PulpoAR Uses Machine Learning to Build an Augmented Reality Shopping Experience for Beauty Products
Rayan Godoi was working inside a different startup when he and his future co-founders began to see the writing on the wall. In this case, the wall was real, but the writing was more like a computer-generated image superimposed on top of it: augmented reality, they realized, was the way of the future. Their work at the time involved connecting devices to the online world. “We learned how to build AR filters using augmented reality back in 2014,” Godoi recalls. “And we realized that that technology was really merging the physical and digital worlds together.”
Suddenly, the investments they saw industry giants like Google, Apple, and Facebook making in AR and VR technology began to make a lot more sense. The world was rapidly accelerating toward a digital-physical hybrid, and Godoi and his partners were keen to play a part in creating that (augmented) reality. “We want to accelerate the merging of these two worlds,” Godoi explains. “We had to start somewhere and we saw that, in the market for beauty, there’s real opportunity.”
As early as 2018, he recalls, the team realized, “One of the main applications that we could start working on immediately—because companies were already searching for these—was the virtual try-on of products using augmented reality.”
Soon after that, PulpoAR was born. “The shopping journey is broken,” Godoi explains. E-commerce accounted for nearly 20 percent of retail sales worldwide last year—the largest share ever—but when consumers shop online, they can’t try new products on, and that’s a barrier that keeps many shoppers, particularly in the beauty industry, from clicking the check-out button. That’s where PulpoAR comes in: “We create augmented shopping solutions that allow customers to try on makeup looks anywhere, anytime they want, with precision and realism.”
To build a service that could faithfully recreate the experience of trying on a beauty product in-store, the PulpoAR team had to gather countless images, then teach their machine-learning model to analyze and programmatically identify them. “We were using different platforms,” CTO Bugrahan Bayat recalls. “We were training our model in different ways. We had people tagging the pictures and teaching it to watch and recognize the pictures. But we realized there was another way to do this—and then we started using the tools available from AWS.”
Today, the team runs its ML models using Amazon SageMaker and AWS Lambda; SageMaker trains the algorithm in face detection, segmentation, and image processing, while Lambda acts as the service’s serverless computing platform to enable seamless production and scale.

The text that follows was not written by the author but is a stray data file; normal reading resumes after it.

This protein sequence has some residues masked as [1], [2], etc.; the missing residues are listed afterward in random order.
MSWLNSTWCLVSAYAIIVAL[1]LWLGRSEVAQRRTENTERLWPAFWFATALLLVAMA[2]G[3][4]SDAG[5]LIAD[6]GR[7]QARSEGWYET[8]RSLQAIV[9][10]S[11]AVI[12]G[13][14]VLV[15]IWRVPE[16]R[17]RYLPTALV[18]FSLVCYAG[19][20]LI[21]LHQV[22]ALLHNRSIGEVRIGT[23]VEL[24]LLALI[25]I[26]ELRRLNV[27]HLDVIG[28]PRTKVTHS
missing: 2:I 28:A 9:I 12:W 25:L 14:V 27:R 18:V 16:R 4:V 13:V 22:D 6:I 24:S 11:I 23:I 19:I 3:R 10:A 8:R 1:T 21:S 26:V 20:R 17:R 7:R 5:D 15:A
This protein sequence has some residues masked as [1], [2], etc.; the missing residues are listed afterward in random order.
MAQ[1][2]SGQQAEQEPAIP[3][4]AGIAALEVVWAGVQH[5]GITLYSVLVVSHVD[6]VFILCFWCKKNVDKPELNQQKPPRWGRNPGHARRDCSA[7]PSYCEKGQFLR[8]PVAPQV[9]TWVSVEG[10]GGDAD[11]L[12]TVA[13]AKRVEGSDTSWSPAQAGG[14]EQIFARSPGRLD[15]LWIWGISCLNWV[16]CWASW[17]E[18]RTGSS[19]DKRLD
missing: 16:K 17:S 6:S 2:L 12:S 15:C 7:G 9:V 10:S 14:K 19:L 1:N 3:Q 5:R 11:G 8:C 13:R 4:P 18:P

PulpoAR performs 100 percent of its operations with AWS. Photos taken by users are uploaded and analyzed with Lambda functions before being sent back to the customer’s browser. “Cloud solutions are very important for us because our technology requires serious device processing power,” Bayat explains. “With AWS, we were able to access the same processing power on every device, and thus our users achieved better results.”
The serverless processing power and reliability of AWS’s tools were key to PulpoAR’s growth. Without AWS, Godoi says, “It wouldn’t be possible to scale at all. We had to run millions of pictures to get good-quality computer vision. This is only possible with AWS features, that’s for sure.”
Today, the company—via partners like Sephora, MAC Cosmetics, and Flormar—is processing two million try-ons every month. “We want to raise it to 60 million try-ons per month,” Bayat says. “We can only achieve that with a scalable architecture on the back end.”
In the meantime, they’re considering ways to marry their technology with other innovations, like the recommendation engine based on behavior. “We can say that if someone has black hair, a wide chin, and blue eyes, and that person tries this lipstick on for more than 30 seconds, then let’s suggest this eyeliner to her or him. But if the person does not have blue eyes or black hair, or if they have a narrow chin, it suggests a different product,” PulpoAR’s Head of Growth, Huseyin Oguz, explains. “If we can combine the biometric data and behavioral data to recommend a new product, I believe it will be a really interesting development in the near future.”
The company is eyeing an expansion into skincare analysis as well. “We want to use augmented reality to see wrinkles and skin marks and make suggestions of behavior or products or services for people to enhance their skin health,” Godoi explains.
All of this is, in Godoi’s mind, still just the beginning, both for the company and also for the rest of us. “We decided to launch our first product—the virtual try-on of makeup—then expand, generate revenue, and keep building new products to accelerate the merging of the physical and digital worlds.” With all of the possible applications—from healthcare and combat training, to tourism and immersive entertainment—it’s no wonder that Godoi and his colleagues are confident that, a decade from now, augmented reality and virtual reality, “Will be ubiquitous. It will be omnipresent. Everyone is going to be using these kinds of solutions.”